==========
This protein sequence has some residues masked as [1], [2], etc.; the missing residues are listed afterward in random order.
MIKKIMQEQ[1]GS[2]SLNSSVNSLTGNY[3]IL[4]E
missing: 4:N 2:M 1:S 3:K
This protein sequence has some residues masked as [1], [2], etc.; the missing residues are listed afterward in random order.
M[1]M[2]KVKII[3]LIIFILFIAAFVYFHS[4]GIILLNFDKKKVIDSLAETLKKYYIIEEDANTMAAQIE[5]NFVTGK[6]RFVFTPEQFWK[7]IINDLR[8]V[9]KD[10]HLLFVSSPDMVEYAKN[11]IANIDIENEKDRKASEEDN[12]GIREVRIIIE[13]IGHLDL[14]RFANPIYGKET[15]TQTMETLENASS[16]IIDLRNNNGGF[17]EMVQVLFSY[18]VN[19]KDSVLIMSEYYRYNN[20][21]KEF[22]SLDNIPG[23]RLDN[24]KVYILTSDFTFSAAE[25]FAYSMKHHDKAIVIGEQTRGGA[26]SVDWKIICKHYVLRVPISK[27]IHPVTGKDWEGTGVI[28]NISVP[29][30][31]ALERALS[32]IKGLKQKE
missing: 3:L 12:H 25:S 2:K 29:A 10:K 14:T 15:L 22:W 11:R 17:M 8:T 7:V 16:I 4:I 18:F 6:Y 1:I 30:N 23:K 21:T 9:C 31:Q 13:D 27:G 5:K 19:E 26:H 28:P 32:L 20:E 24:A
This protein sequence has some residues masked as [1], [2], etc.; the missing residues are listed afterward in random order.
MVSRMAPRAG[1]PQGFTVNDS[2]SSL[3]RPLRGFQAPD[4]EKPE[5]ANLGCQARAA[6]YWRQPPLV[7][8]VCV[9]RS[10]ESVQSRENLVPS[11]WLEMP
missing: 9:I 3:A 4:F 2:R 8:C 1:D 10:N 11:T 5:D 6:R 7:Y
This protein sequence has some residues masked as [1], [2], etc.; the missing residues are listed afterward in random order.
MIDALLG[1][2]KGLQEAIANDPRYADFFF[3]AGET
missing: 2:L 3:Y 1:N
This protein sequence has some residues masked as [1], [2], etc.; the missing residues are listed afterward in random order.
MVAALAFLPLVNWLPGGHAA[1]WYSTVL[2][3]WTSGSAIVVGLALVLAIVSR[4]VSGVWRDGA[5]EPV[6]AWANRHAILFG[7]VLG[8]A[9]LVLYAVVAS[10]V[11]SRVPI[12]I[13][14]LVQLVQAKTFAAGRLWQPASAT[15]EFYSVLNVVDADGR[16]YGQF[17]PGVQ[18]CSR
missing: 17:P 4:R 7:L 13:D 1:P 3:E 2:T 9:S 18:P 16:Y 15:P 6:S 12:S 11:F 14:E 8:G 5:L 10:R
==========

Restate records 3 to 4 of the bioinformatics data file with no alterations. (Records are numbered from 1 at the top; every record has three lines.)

This protein sequence has some residues masked as [1], [2], etc.; the missing residues are listed afterward in random order.
MVSRMAPRAG[1]PQGFTVNDS[2]SSL[3]RPLRGFQAPD[4]EKPE[5]ANLGCQARAA[6]YWRQPPLV[7][8]VCV[9]RS[10]ESVQSRENLVPS[11]WLEMP
missing: 9:I 3:A 4:F 2:R 8:C 1:D 10:N 11:T 5:D 6:R 7:Y
This protein sequence has some residues masked as [1], [2], etc.; the missing residues are listed afterward in random order.
MIDALLG[1][2]KGLQEAIANDPRYADFFF[3]AGET
missing: 2:L 3:Y 1:N